We have to listen deeply to one another. Even with the people already in this room, we have to just be with one another in that deeply uncomfortable and yet even more deeply sacred place of pain and rage. We have to listen to the language of those among us who have gone unheard for far too long. Give space for the pain and for the rage. Not shut it down be it with tear gas or quick pseudo-solutions – but instead lean more deeply into the discomfort of the trauma, sit down in our discomfort, hold one another in it, love one another through it and above all not be afraid to embrace the sacred humanity in it.

You do this as you listen to your patients – not just their physical symptoms but their stories, the tone of their voices and the pain in their heart.

You do this as you listen to one another. As you embrace the diversity of race and class that exists within the employee community here at BJC and use the people you work with every day to learn about life experiences far different from your own … and attend to the trauma in those lives and create spaces for feeling and healing that can be replicated out in the wider community.

You do this by going to the state capitol in Jefferson City and lobbying for things like Medicaid expansion that address the chronic trauma of disparity of access so that everyone can get the kind of health care that has for too long been available only to those privileged of race and class. By going to your corporate partners and demanding an end to food and care deserts and believing Teach for America and mobile medical units are an adequate response to systemic racism run tragically amok in American education and health care.

You do this as you amplify the voices you are hearing so that others beyond these walls can hear them too. When at a party or around the dinner table you hear people talking disparagingly about “those people” you have the courage, with another’s voice and story and trauma on your heart to stand up and say no, let me tell you a different story, let me introduce you to a person, let me share with you a pain, a rage that you might not know is out there but that needs to be spoken, and heard and felt.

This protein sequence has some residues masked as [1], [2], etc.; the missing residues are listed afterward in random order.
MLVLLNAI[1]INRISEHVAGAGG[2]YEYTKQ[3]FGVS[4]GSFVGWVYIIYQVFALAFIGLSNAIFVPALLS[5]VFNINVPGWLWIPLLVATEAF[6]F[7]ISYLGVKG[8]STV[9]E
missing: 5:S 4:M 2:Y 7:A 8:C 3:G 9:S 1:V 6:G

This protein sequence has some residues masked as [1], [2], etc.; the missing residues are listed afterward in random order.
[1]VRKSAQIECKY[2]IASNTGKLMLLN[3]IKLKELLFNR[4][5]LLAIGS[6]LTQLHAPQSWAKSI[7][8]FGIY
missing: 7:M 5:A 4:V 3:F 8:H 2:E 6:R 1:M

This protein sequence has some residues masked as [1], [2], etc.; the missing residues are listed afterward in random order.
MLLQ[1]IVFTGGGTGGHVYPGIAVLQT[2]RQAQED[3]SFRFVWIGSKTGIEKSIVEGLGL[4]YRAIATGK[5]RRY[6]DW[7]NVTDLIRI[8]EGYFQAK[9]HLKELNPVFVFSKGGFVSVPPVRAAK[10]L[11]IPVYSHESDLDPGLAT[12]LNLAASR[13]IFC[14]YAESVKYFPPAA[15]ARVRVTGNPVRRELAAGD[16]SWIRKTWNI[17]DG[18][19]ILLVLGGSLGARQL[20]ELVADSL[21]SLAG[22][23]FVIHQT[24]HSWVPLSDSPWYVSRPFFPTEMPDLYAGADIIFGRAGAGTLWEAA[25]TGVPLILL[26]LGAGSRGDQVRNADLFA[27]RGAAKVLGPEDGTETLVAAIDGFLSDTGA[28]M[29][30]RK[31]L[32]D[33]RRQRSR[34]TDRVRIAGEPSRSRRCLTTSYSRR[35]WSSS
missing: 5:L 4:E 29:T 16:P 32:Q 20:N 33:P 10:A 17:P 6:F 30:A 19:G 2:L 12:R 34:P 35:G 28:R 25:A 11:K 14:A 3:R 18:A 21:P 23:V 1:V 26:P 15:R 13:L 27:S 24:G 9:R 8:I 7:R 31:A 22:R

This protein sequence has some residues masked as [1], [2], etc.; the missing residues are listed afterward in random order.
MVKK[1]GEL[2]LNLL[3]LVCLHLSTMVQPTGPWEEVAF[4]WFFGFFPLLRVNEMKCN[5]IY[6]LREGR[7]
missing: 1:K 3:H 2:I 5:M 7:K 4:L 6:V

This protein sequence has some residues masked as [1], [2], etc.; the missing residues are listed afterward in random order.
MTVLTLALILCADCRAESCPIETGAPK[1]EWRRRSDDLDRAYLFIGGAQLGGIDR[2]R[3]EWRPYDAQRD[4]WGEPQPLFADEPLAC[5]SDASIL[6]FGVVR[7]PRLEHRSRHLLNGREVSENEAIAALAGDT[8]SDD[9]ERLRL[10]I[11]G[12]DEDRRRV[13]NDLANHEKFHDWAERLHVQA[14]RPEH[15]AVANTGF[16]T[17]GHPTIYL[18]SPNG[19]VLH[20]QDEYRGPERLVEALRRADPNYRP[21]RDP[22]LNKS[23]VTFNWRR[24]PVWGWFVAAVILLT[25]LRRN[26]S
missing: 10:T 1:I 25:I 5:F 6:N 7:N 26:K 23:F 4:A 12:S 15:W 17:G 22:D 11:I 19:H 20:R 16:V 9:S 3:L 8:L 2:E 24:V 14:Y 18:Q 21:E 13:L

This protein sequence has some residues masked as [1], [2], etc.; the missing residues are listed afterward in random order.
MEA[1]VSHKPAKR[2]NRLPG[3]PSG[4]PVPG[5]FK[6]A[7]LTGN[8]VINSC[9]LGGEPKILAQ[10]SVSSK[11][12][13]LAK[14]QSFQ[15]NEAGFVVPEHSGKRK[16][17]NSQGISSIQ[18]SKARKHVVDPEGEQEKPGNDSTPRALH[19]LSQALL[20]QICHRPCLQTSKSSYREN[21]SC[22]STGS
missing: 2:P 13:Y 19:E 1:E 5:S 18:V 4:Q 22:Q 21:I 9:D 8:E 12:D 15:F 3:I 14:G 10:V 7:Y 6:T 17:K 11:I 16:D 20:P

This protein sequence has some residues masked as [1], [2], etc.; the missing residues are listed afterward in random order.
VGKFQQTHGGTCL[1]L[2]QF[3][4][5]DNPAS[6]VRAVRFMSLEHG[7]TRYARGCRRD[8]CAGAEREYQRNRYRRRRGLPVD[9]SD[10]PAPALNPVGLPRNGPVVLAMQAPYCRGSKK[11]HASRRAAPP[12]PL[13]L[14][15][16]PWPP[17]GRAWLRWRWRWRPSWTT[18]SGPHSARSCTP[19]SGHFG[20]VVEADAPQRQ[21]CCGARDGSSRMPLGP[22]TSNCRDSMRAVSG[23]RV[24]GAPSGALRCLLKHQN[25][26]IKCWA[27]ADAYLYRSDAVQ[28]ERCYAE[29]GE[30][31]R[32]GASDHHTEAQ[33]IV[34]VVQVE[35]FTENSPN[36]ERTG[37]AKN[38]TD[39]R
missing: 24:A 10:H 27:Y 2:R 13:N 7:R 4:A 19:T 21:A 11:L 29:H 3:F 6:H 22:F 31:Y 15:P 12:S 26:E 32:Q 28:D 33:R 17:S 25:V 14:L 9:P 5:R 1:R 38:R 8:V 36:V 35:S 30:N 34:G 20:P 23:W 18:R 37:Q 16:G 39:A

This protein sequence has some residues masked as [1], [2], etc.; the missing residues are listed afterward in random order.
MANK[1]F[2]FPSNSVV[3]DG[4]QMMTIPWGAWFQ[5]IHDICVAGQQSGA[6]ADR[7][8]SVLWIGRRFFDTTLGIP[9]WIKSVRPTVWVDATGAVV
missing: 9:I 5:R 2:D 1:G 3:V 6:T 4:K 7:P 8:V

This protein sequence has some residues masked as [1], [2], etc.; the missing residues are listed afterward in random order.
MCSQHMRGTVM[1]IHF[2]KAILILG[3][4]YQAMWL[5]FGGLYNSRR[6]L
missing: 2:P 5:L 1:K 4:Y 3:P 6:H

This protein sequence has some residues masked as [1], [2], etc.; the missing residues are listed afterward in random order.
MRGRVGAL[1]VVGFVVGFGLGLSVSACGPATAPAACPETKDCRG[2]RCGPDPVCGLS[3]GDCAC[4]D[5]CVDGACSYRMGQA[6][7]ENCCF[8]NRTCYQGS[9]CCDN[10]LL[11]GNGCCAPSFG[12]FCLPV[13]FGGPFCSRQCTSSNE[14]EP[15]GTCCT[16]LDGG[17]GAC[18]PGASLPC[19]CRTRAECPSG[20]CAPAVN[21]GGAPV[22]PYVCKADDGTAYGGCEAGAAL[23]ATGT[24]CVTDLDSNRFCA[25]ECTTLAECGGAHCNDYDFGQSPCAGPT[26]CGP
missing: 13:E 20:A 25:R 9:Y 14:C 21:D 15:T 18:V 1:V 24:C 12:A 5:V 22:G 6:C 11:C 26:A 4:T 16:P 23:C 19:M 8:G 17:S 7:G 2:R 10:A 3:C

You are the primary institution in the St. Louis region whose sole mission is healing. And healing is what we need right now. You are a trauma center. And what we need healing from is our trauma and what we know about trauma is you have to feel to heal.

Here in St. Louis, we don’t do trauma. We don’t allow that space. And that has to change. And that is your opportunity.

You as BJC have been that space for those who walk in these doors – but the opportunity for you is far greater. You have the chance to stand with and amplify the voices of those whose trauma cannot be healed with a pill or an incision. You have the chance to lead, to help us hear the language of the unheard, to gather us not just on this campus but as a region to speak the trauma that needs to be spoken, hear the trauma that needs to be heard and do the feeling that leads to the healing.

What is it St. Louis has failed to hear? We have failed to hear that the promises of freedom and justice have not been met. And we have failed to hear that large segments of white society are more concerned about tranquility and the status quo than about justice and humanity.

At BJC, you hear these voices – and if you haven’t you need to listen more closely, because they are right here, right now. And so it is up to you to recommit yourself not only to listening more deeply yourself, but to leading the rest of us in doing the same.